In microarray experiments, the endstage analysis usually consists of simple twosample test statistics such as the tstatistic or the Wilcoxon Rank Sum test statistic to test for differential expression. However, it is important to note that these statistics generally operate upon data matrices which have been subjected to potentially significant amounts of preprocessing. With this technology, there are several steps required in order to process the data in order to achieve a single value representing the intensity for a given probe. It is worthwhile to consider the Affymetrix data acquisition in two stages. A Stage I analysis includes image processing where each spot is deemed to consist of a collection of pixels. From the collection of pixels at a spot an overall signal value is determined by taking a summary measure (often a median) of the pixel set at each hybridization location on the chip. In the Affymetrix data design there are 11 probe pairs spotted for each gene or SNP. Each probe pair contains two 25mer DNA oligonucleotide probes; the perfect match (PM) probe matches perfectly to the target RNA, and the mismatch (MM) probe which is identical to its PM partner probe except for a single homomeric mismatch at the central basepair position. The MM probe serves to estimate the nonspecific signal. In this stage, the PM and MM signals are combined into one score representing the expression signal for a specific probe. The major software packages for Stage I analysis include Bioconductor's "Affy" package, dChip and MAS 5.0 executables [1]. Each software package varies in how the image processing is performed and how the PM and MM values are combined. After obtaining a signal for each probe, the next step in the Stage I analysis is to "normalize" the data accounting for between chip effects, spatial effects, intensity effects, a possible grid effect, and any nonlinear intensity/variation effects. Popular normalizing methods include lowess and loess smoothers to remove systematic sources of noise [3,4].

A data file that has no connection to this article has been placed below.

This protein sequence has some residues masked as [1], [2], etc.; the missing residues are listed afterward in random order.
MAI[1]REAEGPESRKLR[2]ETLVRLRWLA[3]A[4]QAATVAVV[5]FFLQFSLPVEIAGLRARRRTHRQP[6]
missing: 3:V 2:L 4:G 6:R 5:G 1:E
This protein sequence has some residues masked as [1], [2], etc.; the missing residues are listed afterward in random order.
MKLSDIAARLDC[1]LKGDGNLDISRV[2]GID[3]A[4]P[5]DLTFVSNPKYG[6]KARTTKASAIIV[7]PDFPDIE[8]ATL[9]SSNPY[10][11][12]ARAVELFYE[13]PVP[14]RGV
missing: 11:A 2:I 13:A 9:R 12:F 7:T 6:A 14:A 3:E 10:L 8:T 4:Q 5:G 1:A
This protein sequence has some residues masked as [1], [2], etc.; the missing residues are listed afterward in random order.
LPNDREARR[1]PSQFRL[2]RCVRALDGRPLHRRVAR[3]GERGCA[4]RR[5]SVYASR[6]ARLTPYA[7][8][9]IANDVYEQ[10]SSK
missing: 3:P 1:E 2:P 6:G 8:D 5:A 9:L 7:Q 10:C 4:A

The Stage I analysis often involves a matrix of dimension p by m where the p rows refer to the different probes, and the m columns refer to the different chips. The general procedure in normalizing this data is to use loess smoothers on the data set. One of the motivations for the Golden Spike experiment was to examine the numerous and varied normalization methods that currently exist for this data. Most of the normalization methods consider the data as a function of the matrix column. The goal of any of these normalization schemes is to reduce the systematic variation that exists in each chip. By considering each column of the data matrix as a separate chip, in each column we can scale and center the values, via loess smoothers so that each column has roughly the same "center" and "scale." This general approach (as discussed in [3]) does not deal well with nonlinear relationships between arrays. Another method from [3] is to transform the data via quantile regression so that the distribution of probe intensities is roughly the same across arrays. At this stage, the normalization should result in a dataset where the systematic variation is reduced in order to get a clearer glimpse of the biological variatio that is present in these experiments.